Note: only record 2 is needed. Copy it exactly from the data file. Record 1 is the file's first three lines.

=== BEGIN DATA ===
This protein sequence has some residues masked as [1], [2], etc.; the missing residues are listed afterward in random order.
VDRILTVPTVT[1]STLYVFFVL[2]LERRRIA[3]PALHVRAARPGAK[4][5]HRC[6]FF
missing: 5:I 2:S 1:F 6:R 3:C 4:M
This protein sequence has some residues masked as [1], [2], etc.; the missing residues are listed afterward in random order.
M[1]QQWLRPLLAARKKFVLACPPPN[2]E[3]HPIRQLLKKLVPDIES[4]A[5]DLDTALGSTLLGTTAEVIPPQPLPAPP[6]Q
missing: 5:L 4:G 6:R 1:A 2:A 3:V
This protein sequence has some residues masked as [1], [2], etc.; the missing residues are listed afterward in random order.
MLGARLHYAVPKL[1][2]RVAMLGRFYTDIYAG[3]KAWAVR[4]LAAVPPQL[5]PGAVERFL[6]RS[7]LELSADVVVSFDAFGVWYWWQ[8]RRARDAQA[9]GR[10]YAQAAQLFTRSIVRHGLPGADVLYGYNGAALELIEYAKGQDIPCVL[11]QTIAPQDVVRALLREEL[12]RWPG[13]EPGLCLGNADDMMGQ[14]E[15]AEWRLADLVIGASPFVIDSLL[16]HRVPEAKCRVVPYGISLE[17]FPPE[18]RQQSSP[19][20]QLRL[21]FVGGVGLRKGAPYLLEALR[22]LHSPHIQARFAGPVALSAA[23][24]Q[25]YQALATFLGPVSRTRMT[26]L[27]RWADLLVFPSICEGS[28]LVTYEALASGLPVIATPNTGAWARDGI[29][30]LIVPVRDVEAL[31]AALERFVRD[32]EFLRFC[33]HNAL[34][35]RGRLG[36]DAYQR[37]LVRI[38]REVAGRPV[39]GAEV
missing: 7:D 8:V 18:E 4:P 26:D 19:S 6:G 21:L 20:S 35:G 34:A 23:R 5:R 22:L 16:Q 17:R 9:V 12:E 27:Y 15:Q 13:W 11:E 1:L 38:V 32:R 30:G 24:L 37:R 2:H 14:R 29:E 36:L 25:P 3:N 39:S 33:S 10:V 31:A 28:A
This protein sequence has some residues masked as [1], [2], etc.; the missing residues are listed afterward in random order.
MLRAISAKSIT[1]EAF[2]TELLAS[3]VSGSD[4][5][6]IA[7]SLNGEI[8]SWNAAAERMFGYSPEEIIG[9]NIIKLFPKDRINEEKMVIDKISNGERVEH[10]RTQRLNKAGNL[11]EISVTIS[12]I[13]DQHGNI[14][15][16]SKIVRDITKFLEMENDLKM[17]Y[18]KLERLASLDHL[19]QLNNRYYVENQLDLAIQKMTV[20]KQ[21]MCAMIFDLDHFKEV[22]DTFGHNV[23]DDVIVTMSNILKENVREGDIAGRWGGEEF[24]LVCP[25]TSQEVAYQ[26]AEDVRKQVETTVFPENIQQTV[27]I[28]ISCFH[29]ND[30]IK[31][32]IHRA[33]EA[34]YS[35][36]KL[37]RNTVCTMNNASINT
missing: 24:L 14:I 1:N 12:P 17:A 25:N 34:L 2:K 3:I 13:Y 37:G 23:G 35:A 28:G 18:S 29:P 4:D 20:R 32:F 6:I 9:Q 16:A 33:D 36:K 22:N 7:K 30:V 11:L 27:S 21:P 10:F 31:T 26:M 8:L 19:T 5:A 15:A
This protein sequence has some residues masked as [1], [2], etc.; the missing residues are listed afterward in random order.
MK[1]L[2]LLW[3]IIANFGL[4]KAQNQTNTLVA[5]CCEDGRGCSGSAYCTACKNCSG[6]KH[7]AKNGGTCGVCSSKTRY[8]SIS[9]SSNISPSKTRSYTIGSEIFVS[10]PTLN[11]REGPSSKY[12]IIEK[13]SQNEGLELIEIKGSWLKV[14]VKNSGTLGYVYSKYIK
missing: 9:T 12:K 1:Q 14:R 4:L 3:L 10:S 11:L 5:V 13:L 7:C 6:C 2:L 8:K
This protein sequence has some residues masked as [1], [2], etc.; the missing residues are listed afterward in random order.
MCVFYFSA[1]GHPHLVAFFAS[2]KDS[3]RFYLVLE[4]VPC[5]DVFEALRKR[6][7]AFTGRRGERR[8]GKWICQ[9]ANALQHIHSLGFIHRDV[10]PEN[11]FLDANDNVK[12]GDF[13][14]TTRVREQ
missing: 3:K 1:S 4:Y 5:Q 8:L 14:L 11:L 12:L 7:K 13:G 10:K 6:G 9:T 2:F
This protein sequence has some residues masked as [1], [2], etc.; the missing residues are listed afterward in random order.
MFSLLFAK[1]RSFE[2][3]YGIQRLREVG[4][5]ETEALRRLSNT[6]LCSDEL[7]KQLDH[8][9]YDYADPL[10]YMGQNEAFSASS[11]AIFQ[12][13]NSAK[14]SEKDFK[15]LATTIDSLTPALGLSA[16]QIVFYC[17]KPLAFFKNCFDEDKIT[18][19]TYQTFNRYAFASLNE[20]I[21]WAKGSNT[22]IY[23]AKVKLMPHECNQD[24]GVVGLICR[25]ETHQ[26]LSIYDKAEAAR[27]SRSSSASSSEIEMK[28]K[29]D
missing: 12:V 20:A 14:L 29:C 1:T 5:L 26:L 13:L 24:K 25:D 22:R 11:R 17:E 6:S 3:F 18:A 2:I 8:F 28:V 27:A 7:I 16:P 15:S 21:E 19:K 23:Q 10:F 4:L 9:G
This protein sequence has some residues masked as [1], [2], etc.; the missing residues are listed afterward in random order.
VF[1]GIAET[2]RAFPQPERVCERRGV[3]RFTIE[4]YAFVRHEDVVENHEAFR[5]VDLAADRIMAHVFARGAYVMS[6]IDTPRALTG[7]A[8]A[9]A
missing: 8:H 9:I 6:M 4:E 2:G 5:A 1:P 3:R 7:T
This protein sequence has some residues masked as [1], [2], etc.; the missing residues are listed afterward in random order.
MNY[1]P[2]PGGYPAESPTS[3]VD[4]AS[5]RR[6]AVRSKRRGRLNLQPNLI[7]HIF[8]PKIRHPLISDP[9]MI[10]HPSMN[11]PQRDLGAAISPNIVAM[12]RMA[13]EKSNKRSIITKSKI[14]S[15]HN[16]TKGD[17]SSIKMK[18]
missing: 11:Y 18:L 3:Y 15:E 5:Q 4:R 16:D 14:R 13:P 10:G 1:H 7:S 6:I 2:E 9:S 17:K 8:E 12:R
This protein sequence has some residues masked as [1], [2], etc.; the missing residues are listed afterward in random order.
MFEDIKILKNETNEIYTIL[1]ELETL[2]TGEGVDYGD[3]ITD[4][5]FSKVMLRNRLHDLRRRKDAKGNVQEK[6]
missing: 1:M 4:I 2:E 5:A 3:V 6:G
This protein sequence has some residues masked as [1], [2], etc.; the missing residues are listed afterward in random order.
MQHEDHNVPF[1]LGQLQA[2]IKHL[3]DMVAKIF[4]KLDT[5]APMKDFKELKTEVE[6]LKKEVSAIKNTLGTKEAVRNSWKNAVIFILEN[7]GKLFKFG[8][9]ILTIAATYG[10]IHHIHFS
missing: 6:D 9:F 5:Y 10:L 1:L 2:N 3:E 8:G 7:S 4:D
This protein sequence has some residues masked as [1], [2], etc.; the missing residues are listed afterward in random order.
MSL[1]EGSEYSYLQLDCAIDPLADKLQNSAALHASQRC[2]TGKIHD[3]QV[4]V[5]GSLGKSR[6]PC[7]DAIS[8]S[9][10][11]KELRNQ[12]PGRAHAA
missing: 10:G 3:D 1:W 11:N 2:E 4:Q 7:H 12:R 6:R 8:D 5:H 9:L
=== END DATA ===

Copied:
This protein sequence has some residues masked as [1], [2], etc.; the missing residues are listed afterward in random order.
M[1]QQWLRPLLAARKKFVLACPPPN[2]E[3]HPIRQLLKKLVPDIES[4]A[5]DLDTALGSTLLGTTAEVIPPQPLPAPP[6]Q
missing: 5:L 4:G 6:R 1:A 2:A 3:V